The base of his statue says he’s celebrating the arrival of the Pilgrims at Plymouth Rock in 1620. So what the hell is he doing cluttering up Central Park? Did he dive off the Mayflower too soon and get lost?
He was probably sent there because he was messing up the view at Plymouth Rock, and the good citizens of Massachusetts were able to fob off this inappropriate hunk of junk on New York. Besides, weren’t the Pilgrims intolerant of other religions? Didn’t they once whip a Quaker just because he was a Quaker and then cut off the poor fellow’s ears when he showed up in Massachusetts Bay Colony? Get rid of the statue.
Next there’s the statue of the late Fred Lebow. I found Fred to be an annoying guy with a loud, grating voice. True, he helped found the New York Marathon. Does he deserve a statue for that? He also helped start a running club that on weekend mornings often makes much of the park inhospitable to anyone who isn’t there to run with Fred’s club.
Lebow’s runners often blocked the bikeways and crowded up the roadways while Lebow’s sandpaper voice destroyed the peace of nature and drowned out the chirping of birds by shouting out amplified distances, lap numbers, and running times from his one-time perch near the East 90th Street entrance. He was a royal pain not only in the butt, but also in everybody’s ear. Melt him down!
How about Balto the Dog? Remember him? No, I didn’t think you did. He was part of a dog sled team that helped deliver medicine to Nome, Alaska, to save children from diptheria a century or so ago. He and his unsung canine pals deserve a statue —in Nome, not New York. Meanwhile, God help you if you let your own dog off your leash in Central Park so he can enjoy a bit of a run. We only celebrate dead dogs here.
Bronze cougar preparing to attack steel bicycle. Does
nature need this? Melt the cat down!
Speakling of animals, there’s also a statue of a cougar on a cliff, looking like he’s ready to pounce on the joggers and cyclists below. If he were a real cougar I’d vote to keep him. Maybe he’d eat the mayor. Or some of Fred Lebow’s runners. But alas, he’s just another lump of bronze where bronze doesn’t belong.
Only in New York would somebody erect a
statue to the worst poet in American History.
Send Fitz-Greene Halleck to the scrap yard!
Did I mention Fitz-Greene Halleck? Fitz-Who Who? He may have been the worst poet who ever held American citizenship, a scribbler of hifalutin’ third-rate trash.
For example, here’s the final stanza of one of his truly atrocious poems called “Fanny.” The poem rambles on, and on, stanza after stanza, in iffy meter with rhyme so strained it could induce a hernia, until the effort reaches its derision-inducing end by trying to rhyme “dress’d in” with “interesting.”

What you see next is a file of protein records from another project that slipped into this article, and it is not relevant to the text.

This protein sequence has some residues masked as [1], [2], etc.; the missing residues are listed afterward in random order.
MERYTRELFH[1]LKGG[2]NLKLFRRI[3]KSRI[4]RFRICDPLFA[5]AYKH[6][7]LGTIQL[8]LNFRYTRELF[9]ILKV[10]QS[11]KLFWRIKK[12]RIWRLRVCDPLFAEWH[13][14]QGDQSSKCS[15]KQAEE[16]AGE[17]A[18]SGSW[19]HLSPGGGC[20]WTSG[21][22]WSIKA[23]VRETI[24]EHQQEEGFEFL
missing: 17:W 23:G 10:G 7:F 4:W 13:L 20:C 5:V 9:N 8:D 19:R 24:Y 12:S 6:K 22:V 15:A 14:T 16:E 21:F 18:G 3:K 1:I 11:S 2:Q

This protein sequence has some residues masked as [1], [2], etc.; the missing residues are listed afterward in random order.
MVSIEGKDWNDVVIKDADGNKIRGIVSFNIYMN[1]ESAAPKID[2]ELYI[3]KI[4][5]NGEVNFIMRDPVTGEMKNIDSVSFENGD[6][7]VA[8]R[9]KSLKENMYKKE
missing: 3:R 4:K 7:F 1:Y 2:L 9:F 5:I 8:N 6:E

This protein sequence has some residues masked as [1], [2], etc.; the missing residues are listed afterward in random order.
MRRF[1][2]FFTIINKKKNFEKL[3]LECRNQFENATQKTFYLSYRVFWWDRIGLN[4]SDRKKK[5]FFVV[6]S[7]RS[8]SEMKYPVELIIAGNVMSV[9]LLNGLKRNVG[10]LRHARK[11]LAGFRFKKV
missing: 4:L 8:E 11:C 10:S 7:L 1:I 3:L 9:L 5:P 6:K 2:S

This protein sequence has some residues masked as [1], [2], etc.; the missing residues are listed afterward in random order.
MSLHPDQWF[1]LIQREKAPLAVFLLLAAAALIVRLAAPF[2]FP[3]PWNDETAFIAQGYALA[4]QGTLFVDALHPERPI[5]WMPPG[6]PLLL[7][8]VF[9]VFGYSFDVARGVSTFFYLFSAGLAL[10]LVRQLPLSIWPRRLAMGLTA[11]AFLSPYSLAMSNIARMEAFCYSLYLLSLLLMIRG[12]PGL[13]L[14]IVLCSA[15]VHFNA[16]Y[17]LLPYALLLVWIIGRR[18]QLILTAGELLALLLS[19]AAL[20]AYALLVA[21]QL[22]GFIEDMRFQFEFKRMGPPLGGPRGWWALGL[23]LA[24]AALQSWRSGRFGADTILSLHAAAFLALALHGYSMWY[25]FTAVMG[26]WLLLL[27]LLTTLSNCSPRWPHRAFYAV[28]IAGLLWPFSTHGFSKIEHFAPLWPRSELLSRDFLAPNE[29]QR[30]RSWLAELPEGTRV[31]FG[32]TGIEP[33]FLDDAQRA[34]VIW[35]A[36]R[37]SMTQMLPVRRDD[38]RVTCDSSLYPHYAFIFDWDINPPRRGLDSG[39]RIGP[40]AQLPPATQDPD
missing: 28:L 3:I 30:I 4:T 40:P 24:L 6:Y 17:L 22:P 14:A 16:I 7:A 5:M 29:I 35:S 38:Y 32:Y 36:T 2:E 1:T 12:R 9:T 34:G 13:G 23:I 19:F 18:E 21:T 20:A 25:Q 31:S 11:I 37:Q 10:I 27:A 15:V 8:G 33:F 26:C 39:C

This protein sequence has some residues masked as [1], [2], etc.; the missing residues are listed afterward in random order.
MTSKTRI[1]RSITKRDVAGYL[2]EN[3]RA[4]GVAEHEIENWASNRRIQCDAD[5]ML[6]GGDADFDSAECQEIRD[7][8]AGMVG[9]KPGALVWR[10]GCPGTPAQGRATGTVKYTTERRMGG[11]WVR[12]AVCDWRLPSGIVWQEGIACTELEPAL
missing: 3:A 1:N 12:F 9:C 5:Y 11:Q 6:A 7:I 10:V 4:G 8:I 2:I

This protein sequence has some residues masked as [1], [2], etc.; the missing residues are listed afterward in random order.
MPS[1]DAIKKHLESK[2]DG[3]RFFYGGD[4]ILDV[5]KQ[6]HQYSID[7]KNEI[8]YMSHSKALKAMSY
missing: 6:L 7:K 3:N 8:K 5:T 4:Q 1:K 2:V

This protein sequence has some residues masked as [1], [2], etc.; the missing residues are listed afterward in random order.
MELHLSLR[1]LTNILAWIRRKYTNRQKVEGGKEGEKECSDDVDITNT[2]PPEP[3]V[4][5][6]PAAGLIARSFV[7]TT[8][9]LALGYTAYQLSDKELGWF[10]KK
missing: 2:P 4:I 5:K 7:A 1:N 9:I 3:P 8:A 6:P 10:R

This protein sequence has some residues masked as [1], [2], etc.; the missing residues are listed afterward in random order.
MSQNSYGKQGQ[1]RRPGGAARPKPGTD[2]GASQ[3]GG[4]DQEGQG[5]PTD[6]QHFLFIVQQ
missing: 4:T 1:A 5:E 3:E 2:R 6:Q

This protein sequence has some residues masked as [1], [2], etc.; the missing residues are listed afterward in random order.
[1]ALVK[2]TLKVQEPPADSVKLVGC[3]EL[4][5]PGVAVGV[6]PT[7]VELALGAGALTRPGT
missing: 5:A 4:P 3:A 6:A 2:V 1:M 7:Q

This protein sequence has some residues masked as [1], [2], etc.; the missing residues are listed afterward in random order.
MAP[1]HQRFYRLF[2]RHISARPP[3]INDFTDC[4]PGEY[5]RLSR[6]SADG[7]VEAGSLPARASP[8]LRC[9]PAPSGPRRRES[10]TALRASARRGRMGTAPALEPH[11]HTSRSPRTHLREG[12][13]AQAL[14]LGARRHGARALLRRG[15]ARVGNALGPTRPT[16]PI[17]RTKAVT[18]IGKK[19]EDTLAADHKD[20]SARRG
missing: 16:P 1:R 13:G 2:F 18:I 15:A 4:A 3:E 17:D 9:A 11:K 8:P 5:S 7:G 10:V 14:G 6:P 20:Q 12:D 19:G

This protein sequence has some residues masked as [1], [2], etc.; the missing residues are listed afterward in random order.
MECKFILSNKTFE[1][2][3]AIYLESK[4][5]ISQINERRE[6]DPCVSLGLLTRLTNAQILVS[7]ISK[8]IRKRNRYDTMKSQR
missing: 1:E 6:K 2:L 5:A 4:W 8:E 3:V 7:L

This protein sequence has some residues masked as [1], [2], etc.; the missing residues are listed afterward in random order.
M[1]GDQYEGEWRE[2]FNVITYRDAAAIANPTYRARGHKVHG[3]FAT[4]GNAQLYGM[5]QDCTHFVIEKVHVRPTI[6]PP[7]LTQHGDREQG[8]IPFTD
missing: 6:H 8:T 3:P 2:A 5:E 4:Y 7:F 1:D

But a full dress is for a winter’s night.
The most genteel is made of "woven air;"
That kind of classic cobweb, soft and light,
Which Lady Morgan’s Ida used to wear.
And ladies, this aërial manner dress'd in, one
Look Eve-like, angel-like, and interesting.
Other samples of his trash are even worse, but you get the idea.
Fitz-Greene (nickname him “Hack”) Halleck stands amid a cluster of statues along what might have been a perfectly pleasant tree-shaded path in Central Park, now called “Poet’s Walk.” Halleck is the only American whose statue appears there. There’s no Edgar Allen Poe. He wasn’t considered worthy enough by the politicians who stuck Halleck where they could have planted a perfectly good tree back in the 19th Century. No Longfellow, either. No Emily Dickinson. No Walt Whitman. Instead, there’s Sir Walter Scott, the Englishman who was primarily a novelist rather than a poet, and the Scotsman Robert Burns.
Elsewhere in Central Park you’ll find William Shakespeare, Daniel Webster, and such forgotten figures, perhaps deservedly, as Richard Morris Hunt, and Albert Bertel Thorvaldsen. (Sorry, no links. Look them up yourself.) The only useful part of Thorvaldsen’s statue is the base, because lots of dogs get to lift their legs to it, thus sparing nearby bushes and flower beds.
Tear all the statues down. Replace them with trees and grass and flowers that were meant, by the park's great architects, Olmstead and Vaux, to be there. Then if you want, you can honor somebody by naming a tree after her. Or him.
Come to think of it, maybe not. Some future idiot resembling Mayor De Blasio might come along and demand we form a commission chop down all the politically incorrect trees.